By Sarah Hapgood

“This is an old photographer’s trick isn’t it?” said Bengo, leaning back on the library windowseat “Get someone to pose in front of a window, so that you can see their body through their clothes!”

“It wouldn’t work so well for me”, said Adam, who was sitting on a high stool in the middle of the room “Considering that I’m sketching you in charcoal, not photographing you. And anyway, ff1 wanted to see your body I doubt I’d have to go through such a tortuous method of deceit to do it! You look like a young boy like that, as though you were no older than 12. What a little poppet you must have been”. “I’ll show you a dance I used to do when I was a kid”, said Bengo, getting off the windowseat “This was when I was really little. It was the only solo spot I ever did”. He executed a charming if energetic little polka around the library, narrowly missing the furniture. It didn’t take Adam much effort of imagination to envisage Bengo as a little boy, all tumbling brown curls and vivacious smile, performing this routine. Some of the worst elements of the all-male audience must have needed lashing to their chairs.

“You must have been absolutely enchanting”, said Adam.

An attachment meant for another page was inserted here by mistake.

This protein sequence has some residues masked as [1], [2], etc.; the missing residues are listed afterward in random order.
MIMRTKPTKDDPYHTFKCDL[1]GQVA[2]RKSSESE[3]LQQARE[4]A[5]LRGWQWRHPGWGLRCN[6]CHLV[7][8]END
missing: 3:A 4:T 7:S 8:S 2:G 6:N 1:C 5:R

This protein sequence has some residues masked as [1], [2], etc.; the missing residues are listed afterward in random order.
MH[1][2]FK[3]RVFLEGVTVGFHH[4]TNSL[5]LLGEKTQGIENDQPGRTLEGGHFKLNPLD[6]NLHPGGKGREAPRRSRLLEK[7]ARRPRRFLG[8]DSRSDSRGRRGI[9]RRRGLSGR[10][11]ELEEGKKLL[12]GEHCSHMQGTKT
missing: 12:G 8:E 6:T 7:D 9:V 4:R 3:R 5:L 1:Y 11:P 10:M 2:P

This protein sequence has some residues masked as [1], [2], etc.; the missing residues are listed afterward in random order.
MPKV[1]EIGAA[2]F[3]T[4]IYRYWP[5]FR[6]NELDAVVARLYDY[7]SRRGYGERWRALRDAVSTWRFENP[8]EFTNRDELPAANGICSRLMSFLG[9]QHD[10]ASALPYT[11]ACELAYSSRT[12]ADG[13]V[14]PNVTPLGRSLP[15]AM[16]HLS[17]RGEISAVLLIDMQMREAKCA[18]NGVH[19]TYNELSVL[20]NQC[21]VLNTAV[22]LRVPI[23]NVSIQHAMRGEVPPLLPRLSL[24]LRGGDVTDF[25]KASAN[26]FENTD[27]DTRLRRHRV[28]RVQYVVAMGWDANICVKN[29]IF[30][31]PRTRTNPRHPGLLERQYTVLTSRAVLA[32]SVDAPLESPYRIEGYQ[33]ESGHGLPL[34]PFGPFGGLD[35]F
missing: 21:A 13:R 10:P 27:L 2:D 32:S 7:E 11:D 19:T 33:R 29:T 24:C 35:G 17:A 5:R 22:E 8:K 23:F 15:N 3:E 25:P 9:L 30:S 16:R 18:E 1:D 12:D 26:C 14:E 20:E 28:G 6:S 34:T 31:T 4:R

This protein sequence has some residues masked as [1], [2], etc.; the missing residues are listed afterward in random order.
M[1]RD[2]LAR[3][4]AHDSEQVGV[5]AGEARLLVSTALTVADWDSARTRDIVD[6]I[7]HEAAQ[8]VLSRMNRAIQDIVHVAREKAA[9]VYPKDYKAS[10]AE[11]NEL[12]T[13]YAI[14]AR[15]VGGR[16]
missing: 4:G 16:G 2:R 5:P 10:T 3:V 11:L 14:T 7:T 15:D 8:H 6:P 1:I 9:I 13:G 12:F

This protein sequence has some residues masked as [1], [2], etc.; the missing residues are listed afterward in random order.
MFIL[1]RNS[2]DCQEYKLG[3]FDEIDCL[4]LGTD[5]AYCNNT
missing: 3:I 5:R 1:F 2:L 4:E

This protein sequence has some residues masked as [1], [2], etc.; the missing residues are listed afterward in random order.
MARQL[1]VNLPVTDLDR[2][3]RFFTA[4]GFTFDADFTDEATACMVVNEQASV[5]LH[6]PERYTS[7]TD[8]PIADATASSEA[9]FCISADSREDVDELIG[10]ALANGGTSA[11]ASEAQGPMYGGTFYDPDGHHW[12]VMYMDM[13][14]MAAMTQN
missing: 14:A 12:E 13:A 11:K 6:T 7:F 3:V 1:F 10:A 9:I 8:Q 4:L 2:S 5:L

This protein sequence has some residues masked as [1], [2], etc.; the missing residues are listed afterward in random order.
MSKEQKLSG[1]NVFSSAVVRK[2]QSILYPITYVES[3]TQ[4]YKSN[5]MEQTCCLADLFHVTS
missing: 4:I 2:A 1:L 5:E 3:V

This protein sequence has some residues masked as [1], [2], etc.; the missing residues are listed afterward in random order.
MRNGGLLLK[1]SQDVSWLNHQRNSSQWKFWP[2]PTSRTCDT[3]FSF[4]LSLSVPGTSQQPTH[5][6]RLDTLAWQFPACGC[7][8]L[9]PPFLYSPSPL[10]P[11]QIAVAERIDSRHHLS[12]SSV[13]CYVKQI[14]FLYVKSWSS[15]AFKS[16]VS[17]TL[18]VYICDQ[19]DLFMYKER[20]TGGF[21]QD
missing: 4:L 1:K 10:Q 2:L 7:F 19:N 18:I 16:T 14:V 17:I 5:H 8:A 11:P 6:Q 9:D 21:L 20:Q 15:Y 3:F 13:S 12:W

“More like this I would’ve thought”, said Bengo, sticking his fingers in his mouth and miming being sick.

“Nonsense”, said Adam.

“Bardy’s a much better dancer than me”, said Bengo “I doubt I’d have been given that solo spot if I hadn’t had dimples!”

“Did he get jealous when you performed that one alone?” said Adam, who had a strong feeling that the dimples remark had originally come from Bardin.

“No not really”, said Bengo “He was more worried about some of the audience. He used to watch from the wings in case any of them tried anything”.

“Poor Bardin, he had to grow up very fast didn’t he?” Adam sighed.

It was obvious to the older Indigo-ites that since their return from their adventures at the Chateau de Sade, that the younger ones had evolved into a family unit of their own. Not that they showed the remotest urge to split off and live separately from the others, but there was an even more definite sub-group there now, which was as it should be. Bardin and Rumble were very clearly the parents to the others. This was a matter of upset to Hoowie, who had got resentful that they had gone off and had their adventures in Lacoste without him. During their absence he had repeatedly gone off for long, moody rambles on his own, Lonts-style, and on return irritably went on about how everyone thought of him as a hopeless loser. Now Farnol tried to snap him out of it by pointing out that it had hardly been their decision to leave him behind, but Hoowie was still being very sensitive about it all.